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Air Force Academy to Hold Prayer Luncheon; Lawsuit Dismissed

Air Force Academy to Hold Prayer Luncheon; Lawsuit Dismissed

The U.S. Air Force Academy will hold its prayer luncheon as scheduled on Thursday after a Colorado judge dismissed a lawsuit seeking to stop the event.

U.S. District Judge Christine Arguello ruled Wednesday against the Military Religious Freedom Foundation's request for an injunction on the prayer luncheon. Arguello said the plaintiffs, MRFF and Air Force Academy professor David Mullin, had no legal standing to challenge the event.

In their complaint, Mullin and MRFF lamented that the luncheon violates the separation of church and state because of its overtly Christian keynote speaker, Marine Corps Lt. Clebe McClary. The retired Vietnam veteran, who lost an eye in battle, has been endorsed by Billy Graham and Jerry Falwell. He is known to intertwine military values with his evangelical beliefs.

Mikey Weinstein, president of the New Mexico-based MRFF, argues that allowing McClary to speak means the academy is actively promoting the Christian faith through the event.

Air Force Academy professor Mullin said he felt he had to attend the event or face retribution. But a Justice Department attorney said the plaintiff's fears of retribution were "entirely speculative." The attorney also said Mullin didn't raise his concerns with the academy's chain of command.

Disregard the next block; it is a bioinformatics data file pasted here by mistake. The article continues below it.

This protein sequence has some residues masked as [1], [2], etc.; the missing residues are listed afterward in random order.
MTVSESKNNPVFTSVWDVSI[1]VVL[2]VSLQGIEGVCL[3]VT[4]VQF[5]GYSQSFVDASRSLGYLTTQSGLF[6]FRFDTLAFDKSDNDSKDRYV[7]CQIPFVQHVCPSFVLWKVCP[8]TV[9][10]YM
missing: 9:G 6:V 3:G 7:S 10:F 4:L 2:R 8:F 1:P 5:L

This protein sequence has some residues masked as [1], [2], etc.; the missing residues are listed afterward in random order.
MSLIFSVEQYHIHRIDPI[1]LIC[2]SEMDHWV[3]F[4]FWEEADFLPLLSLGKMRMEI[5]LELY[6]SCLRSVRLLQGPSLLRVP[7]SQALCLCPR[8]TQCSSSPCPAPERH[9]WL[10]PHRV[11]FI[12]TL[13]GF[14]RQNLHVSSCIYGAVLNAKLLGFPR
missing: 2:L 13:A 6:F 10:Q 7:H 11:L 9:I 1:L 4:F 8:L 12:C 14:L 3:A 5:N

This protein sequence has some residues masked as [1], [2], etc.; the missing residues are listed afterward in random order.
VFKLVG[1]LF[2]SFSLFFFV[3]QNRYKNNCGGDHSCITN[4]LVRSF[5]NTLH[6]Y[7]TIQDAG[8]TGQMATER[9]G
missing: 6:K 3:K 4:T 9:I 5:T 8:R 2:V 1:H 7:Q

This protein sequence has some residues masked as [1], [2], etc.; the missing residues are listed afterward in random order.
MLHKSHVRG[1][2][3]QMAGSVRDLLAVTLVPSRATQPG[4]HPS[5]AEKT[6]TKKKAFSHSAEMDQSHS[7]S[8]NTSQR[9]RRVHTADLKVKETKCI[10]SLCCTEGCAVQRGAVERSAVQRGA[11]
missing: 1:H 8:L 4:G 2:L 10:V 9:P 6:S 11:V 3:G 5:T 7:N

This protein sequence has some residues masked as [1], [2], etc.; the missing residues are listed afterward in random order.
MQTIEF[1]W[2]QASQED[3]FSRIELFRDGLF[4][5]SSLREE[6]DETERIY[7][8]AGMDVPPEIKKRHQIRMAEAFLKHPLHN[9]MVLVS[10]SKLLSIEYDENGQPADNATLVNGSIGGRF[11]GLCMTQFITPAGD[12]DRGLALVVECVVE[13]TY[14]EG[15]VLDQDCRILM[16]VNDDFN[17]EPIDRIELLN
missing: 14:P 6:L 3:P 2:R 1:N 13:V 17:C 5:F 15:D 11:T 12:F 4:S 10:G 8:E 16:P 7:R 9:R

The National Prayer Luncheon, which will be held on the Colorado Springs campus of the USAFA on Feb. 10, has drawn fire for featuring McClary. Interfaith Alliance President, C. Welton Gaddy, raised his concerns about the Vietnam veteran in a letter dated Jan. 29.

"Inviting Lt. McClary appears to be a step backward in creating a climate of religious respect," Gaddy wrote to USAFA superintendent, Lt. Gen. Michael Gould.

The Academy is still recovering from reports in 2004 that alleged the campus is religiously intolerant.

Organizers of the prayer luncheon have taken steps to maintain an atmosphere of religious pluralism. The USAFA announced that there will be readings by an Islamic, Jewish, and Christian airman, as well as from a Jewish chaplain, Buddhist sensei and a Catholic chaplain.

The luncheon will continue as planned today on the USAFA's campus.


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